News reports tell us: “The Obama administration has agreed to allow Iran to operate 6,000 centrifuges to enrich uranium, up from a proposed ceiling of 4,000 reported two weeks ago, as part of negotiations for a nuclear deal, according to a website approved by the Iranian government. . . . Skeptics of a potential deal, including many U.S. lawmakers and Israel, worry that the administration may be too lenient in allowing Iran to keep centrifuges.” Indeed, a deal that leaves Iran with sufficient centrifuges to flip back on the switch, block inspectors and waltz into the club of nuclear powers would be disastrous. What is going on here?
Michael Singh argues, “The central aim of American policy toward Iran in recent years had been to persuade Tehran to make a strategic shift: away from a strategy of projecting power and deterring adversaries through asymmetric means, and toward one that would adhere to international norms and reinforce regional peace and stability . . . Iran does not, however, appear to have undergone any such change.” That is because the U.S. is giving Iran what it wants. “We are choosing to overlook, rather than counter, long-standing Iranian policies. This — combined with the concessions we have made in the nuclear talks, the ambiguity of U.S. policy toward the Assad regime and rising tensions with once-stalwart allies in the region — reinforce the impression that the United States, not Iran, is undergoing a strategic shift.”
Now, however, a new factor is added to the mix: A GOP-majority Senate. With that on the horizon, Sen. Mark Kirk (R-Ill.) tells me this morning: “With each passing day, U.S. diplomats are offering more desperate concessions on Iran’s nuclear program — concessions making it inevitable that Iran will get nuclear weapons. Congress needs to quickly pass the Menendez-Kirk legislation to prevent a nuclear-armed Iran.”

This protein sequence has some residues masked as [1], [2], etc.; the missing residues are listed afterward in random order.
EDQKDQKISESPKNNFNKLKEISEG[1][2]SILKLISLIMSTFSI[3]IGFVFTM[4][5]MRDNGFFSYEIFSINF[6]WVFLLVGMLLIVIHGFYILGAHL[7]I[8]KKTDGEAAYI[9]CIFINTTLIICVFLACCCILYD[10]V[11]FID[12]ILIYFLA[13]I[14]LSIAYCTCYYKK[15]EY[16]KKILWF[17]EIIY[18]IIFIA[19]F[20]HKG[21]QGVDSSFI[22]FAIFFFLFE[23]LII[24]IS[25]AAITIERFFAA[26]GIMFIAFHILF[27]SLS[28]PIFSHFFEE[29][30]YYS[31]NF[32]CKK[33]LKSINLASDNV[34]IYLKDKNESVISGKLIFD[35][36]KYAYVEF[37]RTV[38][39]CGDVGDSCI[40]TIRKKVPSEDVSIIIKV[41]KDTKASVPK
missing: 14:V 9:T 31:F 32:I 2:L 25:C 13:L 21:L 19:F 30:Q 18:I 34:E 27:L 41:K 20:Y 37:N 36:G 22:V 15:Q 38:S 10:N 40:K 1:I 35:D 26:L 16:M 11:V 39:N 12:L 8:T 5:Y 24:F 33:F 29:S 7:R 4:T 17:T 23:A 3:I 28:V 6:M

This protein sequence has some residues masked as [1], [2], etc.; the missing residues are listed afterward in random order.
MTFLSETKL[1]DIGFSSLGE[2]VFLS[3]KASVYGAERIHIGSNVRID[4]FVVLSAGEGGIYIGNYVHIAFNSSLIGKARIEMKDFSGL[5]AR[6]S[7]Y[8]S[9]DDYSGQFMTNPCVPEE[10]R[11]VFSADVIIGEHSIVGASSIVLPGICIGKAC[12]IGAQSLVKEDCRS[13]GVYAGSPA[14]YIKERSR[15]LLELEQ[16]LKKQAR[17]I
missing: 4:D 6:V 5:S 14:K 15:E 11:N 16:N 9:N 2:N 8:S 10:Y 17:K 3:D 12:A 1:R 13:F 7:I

Mark Dubowitz of the Foundation for Defense of Democracies hopes this will impact the negotiations: “The pressure is now on President Obama to bear down and negotiate a good Iran deal or face a resounding political defeat when the Senate votes ‘no’ on the deal.”
It is not only the Republicans who stand in the way of a give-away but disgruntled pro-Israel Democrats. A senior GOP aide says, “As bad as President Obama and Democrats were beaten last night, they won’t prove to be the biggest losers. That would be the Iranian mullahs and administration officials who have been fearing Congress would demand some accountability in the coming Iranian deal.” Until now, Sen. Harry Reid (D-Nev.) has kept Democrats in line and prevented bipartisan action to prevent Obama’s capitulation. “With Dems in the majority, they had cover and basically stiffed any and all calls for accountability. Now, that cover is gone,” says the senior aide. “The new Senate GOP majority is going to take a much, much tougher line toward any deal.”
Given the magnitude of their losses and their anger at the White House, many Democrats will no doubt join Republicans and refuse to stick by a dangerous and flawed Iran policy. Look for them to join Republicans in demanding a vote on the deal and to set minimally acceptable terms.
The wild card may be Hillary Clinton, who, if nervous about the magnitude of the anti-Obama vote, might be well advised to take a stand against an Iran giveaway. If she does not, it becomes another issue tying her to the failed Obama foreign policy. She can either cozy up to the embattled president or show some of that aggressive and decisive leadership we keep hearing about.